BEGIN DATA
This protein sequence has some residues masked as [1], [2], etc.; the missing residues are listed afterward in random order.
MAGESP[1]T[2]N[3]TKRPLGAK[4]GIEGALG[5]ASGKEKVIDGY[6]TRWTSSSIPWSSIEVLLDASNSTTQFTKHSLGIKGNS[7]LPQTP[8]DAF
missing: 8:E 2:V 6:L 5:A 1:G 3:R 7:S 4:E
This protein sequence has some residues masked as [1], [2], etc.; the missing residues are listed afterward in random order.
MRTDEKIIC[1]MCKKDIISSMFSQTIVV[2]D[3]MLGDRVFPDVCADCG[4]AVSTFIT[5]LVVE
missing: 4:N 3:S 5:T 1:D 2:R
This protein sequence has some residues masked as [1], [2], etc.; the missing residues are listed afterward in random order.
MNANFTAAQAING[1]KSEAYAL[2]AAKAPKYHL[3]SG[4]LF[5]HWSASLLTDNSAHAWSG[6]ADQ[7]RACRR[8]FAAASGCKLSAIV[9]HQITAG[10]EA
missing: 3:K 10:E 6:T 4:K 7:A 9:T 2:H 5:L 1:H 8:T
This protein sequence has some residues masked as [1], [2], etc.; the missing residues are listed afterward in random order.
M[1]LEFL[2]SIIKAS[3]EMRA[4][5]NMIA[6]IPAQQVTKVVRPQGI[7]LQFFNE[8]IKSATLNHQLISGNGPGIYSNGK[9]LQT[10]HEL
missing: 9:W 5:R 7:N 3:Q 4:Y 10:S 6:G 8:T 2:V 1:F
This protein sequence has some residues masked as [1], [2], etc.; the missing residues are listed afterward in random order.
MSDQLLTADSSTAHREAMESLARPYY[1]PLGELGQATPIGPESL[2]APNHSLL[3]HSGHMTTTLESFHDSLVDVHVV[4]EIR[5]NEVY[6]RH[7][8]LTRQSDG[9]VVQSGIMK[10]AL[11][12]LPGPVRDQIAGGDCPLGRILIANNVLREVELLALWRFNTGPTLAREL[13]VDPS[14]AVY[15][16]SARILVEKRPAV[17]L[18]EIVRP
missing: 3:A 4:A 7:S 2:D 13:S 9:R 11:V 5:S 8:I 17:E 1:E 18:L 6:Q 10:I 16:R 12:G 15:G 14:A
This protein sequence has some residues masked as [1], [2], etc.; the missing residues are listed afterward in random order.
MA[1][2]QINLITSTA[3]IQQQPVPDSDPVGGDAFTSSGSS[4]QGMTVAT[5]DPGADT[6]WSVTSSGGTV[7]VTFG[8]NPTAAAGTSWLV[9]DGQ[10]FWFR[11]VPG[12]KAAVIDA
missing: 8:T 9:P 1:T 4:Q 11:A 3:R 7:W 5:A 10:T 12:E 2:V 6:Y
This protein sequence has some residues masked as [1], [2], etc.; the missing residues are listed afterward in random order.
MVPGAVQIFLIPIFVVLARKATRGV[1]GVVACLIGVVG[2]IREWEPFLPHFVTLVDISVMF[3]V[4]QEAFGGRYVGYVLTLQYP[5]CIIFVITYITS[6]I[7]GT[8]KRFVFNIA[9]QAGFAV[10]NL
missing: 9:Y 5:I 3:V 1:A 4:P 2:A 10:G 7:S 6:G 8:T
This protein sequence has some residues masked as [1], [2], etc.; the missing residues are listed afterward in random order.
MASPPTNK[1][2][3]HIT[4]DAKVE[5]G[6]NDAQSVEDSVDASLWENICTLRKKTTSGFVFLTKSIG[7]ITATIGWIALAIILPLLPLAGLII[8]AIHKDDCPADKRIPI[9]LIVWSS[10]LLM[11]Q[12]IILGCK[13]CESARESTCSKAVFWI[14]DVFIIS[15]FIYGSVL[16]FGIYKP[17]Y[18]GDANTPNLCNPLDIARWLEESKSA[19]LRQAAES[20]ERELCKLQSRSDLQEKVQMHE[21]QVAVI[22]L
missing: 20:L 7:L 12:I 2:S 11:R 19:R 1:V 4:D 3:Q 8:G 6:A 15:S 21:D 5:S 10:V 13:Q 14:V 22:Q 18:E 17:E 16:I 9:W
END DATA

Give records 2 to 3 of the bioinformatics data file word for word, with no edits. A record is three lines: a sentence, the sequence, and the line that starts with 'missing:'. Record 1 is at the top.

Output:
This protein sequence has some residues masked as [1], [2], etc.; the missing residues are listed afterward in random order.
MRTDEKIIC[1]MCKKDIISSMFSQTIVV[2]D[3]MLGDRVFPDVCADCG[4]AVSTFIT[5]LVVE
missing: 4:N 3:S 5:T 1:D 2:R
This protein sequence has some residues masked as [1], [2], etc.; the missing residues are listed afterward in random order.
MNANFTAAQAING[1]KSEAYAL[2]AAKAPKYHL[3]SG[4]LF[5]HWSASLLTDNSAHAWSG[6]ADQ[7]RACRR[8]FAAASGCKLSAIV[9]HQITAG[10]EA
missing: 3:K 10:E 6:T 4:K 7:A 9:T 2:H 5:L 1:H 8:T